Evans was one of the first photographers to document the roadside as a site for the radical transformation of American culture. For Evans, the billboard, with its movie-screen scope and alluring, surreal juxtapositions, was the quintessential expression of the emerging media culture. In his deceptively straightforward picture, the artist creates a new ironic reading for the billboard. This hand-painted version of the American dream home, with its bizarre disjunctions in scale, skewed perspective, and mannequin-like figures, seems to have communicated in spite of itself how strange and unreal the promise of luxury and comfort must have seemed to the rural poor victimized by the Depression.
Inscription: Inscribed in pencil on print, subsequently erased, verso C: "Ra 8091A"
Photo Technique, (late 1940s); Mrs. Broward, (an editor's daughter); Bill Tomlonson, (a collector); Pace/MacGill
Museum Boijmans Van Beuningen. "Walker Evans - Dan Graham," August 29, 1992–October 11, 1992.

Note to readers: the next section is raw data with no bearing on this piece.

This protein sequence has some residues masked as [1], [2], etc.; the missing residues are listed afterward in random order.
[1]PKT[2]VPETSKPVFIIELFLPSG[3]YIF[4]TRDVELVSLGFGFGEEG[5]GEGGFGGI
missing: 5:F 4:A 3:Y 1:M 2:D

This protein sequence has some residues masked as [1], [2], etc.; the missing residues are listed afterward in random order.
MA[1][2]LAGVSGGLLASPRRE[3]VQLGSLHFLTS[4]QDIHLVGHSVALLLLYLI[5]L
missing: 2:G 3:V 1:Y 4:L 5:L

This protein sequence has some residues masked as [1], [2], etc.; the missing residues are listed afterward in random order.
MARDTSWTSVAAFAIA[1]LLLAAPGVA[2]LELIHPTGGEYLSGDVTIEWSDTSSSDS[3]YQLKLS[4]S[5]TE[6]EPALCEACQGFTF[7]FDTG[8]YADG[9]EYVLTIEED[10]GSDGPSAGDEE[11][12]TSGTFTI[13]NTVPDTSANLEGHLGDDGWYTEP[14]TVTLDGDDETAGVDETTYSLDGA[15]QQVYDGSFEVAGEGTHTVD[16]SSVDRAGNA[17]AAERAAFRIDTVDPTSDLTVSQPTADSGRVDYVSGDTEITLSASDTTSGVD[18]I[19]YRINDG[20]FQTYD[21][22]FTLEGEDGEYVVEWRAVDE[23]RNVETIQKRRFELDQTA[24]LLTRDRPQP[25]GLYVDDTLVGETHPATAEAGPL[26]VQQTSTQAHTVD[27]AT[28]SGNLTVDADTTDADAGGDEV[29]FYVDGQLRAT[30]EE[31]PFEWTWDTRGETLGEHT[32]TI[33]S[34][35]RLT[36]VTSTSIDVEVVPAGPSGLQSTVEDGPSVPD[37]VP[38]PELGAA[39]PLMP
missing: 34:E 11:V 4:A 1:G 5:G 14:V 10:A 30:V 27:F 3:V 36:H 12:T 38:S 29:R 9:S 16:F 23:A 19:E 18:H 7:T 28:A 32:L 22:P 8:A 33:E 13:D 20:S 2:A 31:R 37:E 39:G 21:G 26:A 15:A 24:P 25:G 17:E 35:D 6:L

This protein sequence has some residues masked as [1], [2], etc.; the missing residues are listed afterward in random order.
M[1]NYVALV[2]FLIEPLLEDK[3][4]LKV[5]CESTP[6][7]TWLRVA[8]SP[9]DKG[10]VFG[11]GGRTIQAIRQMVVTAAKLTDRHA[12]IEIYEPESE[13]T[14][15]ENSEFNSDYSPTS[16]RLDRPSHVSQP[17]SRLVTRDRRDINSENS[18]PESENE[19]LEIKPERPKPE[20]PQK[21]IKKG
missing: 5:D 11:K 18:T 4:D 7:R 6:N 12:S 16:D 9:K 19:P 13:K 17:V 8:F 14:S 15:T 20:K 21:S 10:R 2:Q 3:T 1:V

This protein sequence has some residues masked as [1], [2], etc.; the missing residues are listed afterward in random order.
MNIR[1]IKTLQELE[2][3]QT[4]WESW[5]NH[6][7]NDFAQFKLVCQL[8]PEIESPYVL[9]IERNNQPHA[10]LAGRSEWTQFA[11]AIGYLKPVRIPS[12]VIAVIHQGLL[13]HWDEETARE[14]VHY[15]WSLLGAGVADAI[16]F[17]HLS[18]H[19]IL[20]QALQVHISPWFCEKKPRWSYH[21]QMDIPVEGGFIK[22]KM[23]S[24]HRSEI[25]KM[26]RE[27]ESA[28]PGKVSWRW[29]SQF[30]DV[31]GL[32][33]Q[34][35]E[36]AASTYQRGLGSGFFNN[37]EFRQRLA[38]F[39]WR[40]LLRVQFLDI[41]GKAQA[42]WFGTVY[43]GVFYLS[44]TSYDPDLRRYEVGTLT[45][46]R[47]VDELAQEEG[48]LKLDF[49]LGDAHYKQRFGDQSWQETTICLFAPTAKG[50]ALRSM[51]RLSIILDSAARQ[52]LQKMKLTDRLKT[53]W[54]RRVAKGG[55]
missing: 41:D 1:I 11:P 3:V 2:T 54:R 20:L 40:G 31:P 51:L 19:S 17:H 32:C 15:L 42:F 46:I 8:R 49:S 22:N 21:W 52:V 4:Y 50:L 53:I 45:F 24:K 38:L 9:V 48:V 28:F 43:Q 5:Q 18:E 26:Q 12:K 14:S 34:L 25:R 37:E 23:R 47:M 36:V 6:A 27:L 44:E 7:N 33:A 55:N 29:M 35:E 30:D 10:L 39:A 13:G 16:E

Musée Cantini. "Walker Evans - Dan Graham," November 6, 1992–January 10, 1993.
Westfälisches Landesmuseum für Kunst und Kulturgeschichte. "Walker Evans - Dan Graham," January 31, 1993–March 21, 1993.
The Metropolitan Museum of Art. "Johnson Gallery, Selections from the Collection 10," August 28, 1995–November 13, 1995.
The Metropolitan Museum of Art. "Walker Evans," February 1, 2000–May 14, 2000.
San Francisco Museum of Modern Art. "Walker Evans," June 2, 2000–September 12, 2000.
Museum of Fine Arts, Houston. "Walker Evans," December 17, 2000–March 4, 2001.
The Metropolitan Museum of Art. "Johnson Gallery, Selections from the Collection 38," June 29, 2004–September 26, 2004.
The Metropolitan Museum of Art. "Johnson Gallery, Selections from the Collection 47," September 20, 2007–January 6, 2008.
The Metropolitan Museum of Art. "Framing a Century: Master Photographers, 1840–1940," June 3, 2008–September 1, 2008.
Sekula, Allan, Jean-François Chevrier, and Benjamin H.D. Buchloh. Walker Evans & Dan Graham. New York: Whitney Museum of American Art, 1992. p. 92.
This photograph was made while Evans was under Federal contract to the Resettlement (later the Farm Security) Administration. The verso inscription is the Resettlement Administration (RA) file number assigned to this 8x10" negative. The inscription indicates that the print is an early RA/FSA print not made by Evans. The negative dates from March [?] 1936 before Evans' collaboration with James Agee in Alabama on what would later become Let Us Now Praise Famous Men. Photo Technique merged with American Photography magazine in the late 1940s.